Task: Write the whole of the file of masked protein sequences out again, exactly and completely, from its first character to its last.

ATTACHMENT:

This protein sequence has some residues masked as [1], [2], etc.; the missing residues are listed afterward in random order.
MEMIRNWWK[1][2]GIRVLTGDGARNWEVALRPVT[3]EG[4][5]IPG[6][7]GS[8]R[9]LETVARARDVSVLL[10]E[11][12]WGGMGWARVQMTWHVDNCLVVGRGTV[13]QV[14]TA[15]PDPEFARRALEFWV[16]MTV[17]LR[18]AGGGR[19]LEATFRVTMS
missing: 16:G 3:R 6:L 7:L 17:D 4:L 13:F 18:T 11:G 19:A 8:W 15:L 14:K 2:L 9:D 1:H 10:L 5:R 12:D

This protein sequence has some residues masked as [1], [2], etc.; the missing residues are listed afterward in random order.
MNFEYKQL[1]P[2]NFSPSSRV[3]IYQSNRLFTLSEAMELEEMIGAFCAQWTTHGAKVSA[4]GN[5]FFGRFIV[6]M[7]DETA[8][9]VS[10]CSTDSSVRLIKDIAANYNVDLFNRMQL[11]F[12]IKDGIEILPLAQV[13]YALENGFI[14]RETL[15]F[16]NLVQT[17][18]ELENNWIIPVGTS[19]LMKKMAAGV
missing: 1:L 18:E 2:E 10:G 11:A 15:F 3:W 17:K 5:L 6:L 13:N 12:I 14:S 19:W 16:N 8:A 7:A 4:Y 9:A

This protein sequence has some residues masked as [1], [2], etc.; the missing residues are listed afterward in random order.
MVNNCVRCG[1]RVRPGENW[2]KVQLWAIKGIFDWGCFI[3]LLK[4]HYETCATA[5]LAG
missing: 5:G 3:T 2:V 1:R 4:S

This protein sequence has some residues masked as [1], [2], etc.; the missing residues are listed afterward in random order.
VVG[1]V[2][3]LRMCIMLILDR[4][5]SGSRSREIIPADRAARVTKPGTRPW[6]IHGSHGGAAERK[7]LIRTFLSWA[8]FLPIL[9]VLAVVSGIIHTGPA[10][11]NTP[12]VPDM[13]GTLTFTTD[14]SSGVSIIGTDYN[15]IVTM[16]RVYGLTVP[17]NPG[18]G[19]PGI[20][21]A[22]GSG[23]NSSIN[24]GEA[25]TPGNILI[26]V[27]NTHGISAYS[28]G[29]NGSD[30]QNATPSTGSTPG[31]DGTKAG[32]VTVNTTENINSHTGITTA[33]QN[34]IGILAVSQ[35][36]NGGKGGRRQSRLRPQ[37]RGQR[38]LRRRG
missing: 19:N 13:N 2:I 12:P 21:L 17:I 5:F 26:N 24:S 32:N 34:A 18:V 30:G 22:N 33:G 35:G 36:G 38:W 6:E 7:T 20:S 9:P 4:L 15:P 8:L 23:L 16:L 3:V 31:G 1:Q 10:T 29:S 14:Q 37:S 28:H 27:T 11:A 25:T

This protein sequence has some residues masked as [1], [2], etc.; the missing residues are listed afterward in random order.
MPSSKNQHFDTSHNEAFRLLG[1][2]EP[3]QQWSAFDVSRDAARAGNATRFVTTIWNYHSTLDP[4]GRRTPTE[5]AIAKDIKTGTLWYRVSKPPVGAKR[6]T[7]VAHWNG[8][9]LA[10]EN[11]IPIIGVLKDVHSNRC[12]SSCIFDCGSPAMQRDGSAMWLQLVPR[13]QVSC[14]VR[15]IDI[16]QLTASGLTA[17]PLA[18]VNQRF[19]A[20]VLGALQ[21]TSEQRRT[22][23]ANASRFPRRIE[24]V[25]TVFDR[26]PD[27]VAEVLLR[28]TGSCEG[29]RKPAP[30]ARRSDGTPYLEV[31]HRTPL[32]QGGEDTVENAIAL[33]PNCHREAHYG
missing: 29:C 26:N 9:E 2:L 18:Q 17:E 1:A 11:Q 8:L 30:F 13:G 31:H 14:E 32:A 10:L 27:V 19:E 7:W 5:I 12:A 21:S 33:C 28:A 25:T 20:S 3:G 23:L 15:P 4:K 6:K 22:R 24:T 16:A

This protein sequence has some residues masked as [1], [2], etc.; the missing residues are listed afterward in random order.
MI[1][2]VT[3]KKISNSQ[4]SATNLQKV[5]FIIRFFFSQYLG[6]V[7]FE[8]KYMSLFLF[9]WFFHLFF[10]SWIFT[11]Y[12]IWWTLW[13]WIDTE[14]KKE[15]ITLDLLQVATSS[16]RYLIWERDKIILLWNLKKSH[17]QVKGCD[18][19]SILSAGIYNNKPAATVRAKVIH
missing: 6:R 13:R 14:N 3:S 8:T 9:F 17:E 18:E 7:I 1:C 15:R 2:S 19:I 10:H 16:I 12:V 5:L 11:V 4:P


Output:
This protein sequence has some residues masked as [1], [2], etc.; the missing residues are listed afterward in random order.
MEMIRNWWK[1][2]GIRVLTGDGARNWEVALRPVT[3]EG[4][5]IPG[6][7]GS[8]R[9]LETVARARDVSVLL[10]E[11][12]WGGMGWARVQMTWHVDNCLVVGRGTV[13]QV[14]TA[15]PDPEFARRALEFWV[16]MTV[17]LR[18]AGGGR[19]LEATFRVTMS
missing: 16:G 3:R 6:L 7:L 17:D 4:L 13:F 18:T 11:G 19:A 8:W 15:L 14:K 2:L 9:D 1:H 10:L 5:R 12:D

This protein sequence has some residues masked as [1], [2], etc.; the missing residues are listed afterward in random order.
MNFEYKQL[1]P[2]NFSPSSRV[3]IYQSNRLFTLSEAMELEEMIGAFCAQWTTHGAKVSA[4]GN[5]FFGRFIV[6]M[7]DETA[8][9]VS[10]CSTDSSVRLIKDIAANYNVDLFNRMQL[11]F[12]IKDGIEILPLAQV[13]YALENGFI[14]RETL[15]F[16]NLVQT[17][18]ELENNWIIPVGTS[19]LMKKMAAGV
missing: 1:L 18:E 2:E 10:G 11:A 15:F 3:W 17:K 5:L 6:L 13:N 12:I 14:S 19:W 16:N 8:A 7:A 4:Y 9:A

This protein sequence has some residues masked as [1], [2], etc.; the missing residues are listed afterward in random order.
MVNNCVRCG[1]RVRPGENW[2]KVQLWAIKGIFDWGCFI[3]LLK[4]HYETCATA[5]LAG
missing: 5:G 3:T 2:V 1:R 4:S

This protein sequence has some residues masked as [1], [2], etc.; the missing residues are listed afterward in random order.
VVG[1]V[2][3]LRMCIMLILDR[4][5]SGSRSREIIPADRAARVTKPGTRPW[6]IHGSHGGAAERK[7]LIRTFLSWA[8]FLPIL[9]VLAVVSGIIHTGPA[10][11]NTP[12]VPDM[13]GTLTFTTD[14]SSGVSIIGTDYN[15]IVTM[16]RVYGLTVP[17]NPG[18]G[19]PGI[20][21]A[22]GSG[23]NSSIN[24]GEA[25]TPGNILI[26]V[27]NTHGISAYS[28]G[29]NGSD[30]QNATPSTGSTPG[31]DGTKAG[32]VTVNTTENINSHTGITTA[33]QN[34]IGILAVSQ[35][36]NGGKGGRRQSRLRPQ[37]RGQR[38]LRRRG
missing: 19:N 13:N 2:I 12:P 21:L 17:I 5:F 26:N 24:S 32:N 34:A 18:V 30:G 22:N 33:G 35:G 36:G 38:W 6:E 7:T 20:S 9:P 4:L 15:P 8:L 23:L 16:L 3:V 31:G 1:Q 10:T 29:S 14:Q 37:S 28:H 27:T 11:A 25:T

This protein sequence has some residues masked as [1], [2], etc.; the missing residues are listed afterward in random order.
MPSSKNQHFDTSHNEAFRLLG[1][2]EP[3]QQWSAFDVSRDAARAGNATRFVTTIWNYHSTLDP[4]GRRTPTE[5]AIAKDIKTGTLWYRVSKPPVGAKR[6]T[7]VAHWNG[8][9]LA[10]EN[11]IPIIGVLKDVHSNRC[12]SSCIFDCGSPAMQRDGSAMWLQLVPR[13]QVSC[14]VR[15]IDI[16]QLTASGLTA[17]PLA[18]VNQRF[19]A[20]VLGALQ[21]TSEQRRT[22][23]ANASRFPRRIE[24]V[25]TVFDR[26]PD[27]VAEVLLR[28]TGSCEG[29]RKPAP[30]ARRSDGTPYLEV[31]HRTPL[32]QGGEDTVENAIAL[33]PNCHREAHYG
missing: 29:C 26:N 9:E 2:L 18:Q 17:E 1:A 11:Q 8:L 30:F 13:G 31:H 14:E 32:A 10:L 27:V 19:E 7:W 5:I 12:A 21:S 33:C 28:A 25:T 20:S 3:G 23:L 15:P 4:K 6:K 22:R 24:T 16:A

This protein sequence has some residues masked as [1], [2], etc.; the missing residues are listed afterward in random order.
MI[1][2]VT[3]KKISNSQ[4]SATNLQKV[5]FIIRFFFSQYLG[6]V[7]FE[8]KYMSLFLF[9]WFFHLFF[10]SWIFT[11]Y[12]IWWTLW[13]WIDTE[14]KKE[15]ITLDLLQVATSS[16]RYLIWERDKIILLWNLKKSH[17]QVKGCD[18][19]SILSAGIYNNKPAATVRAKVIH
missing: 6:R 13:R 14:N 3:S 8:T 9:F 17:E 18:E 7:I 1:C 15:R 2:S 19:I 10:H 16:I 12:V 5:L 11:V 4:P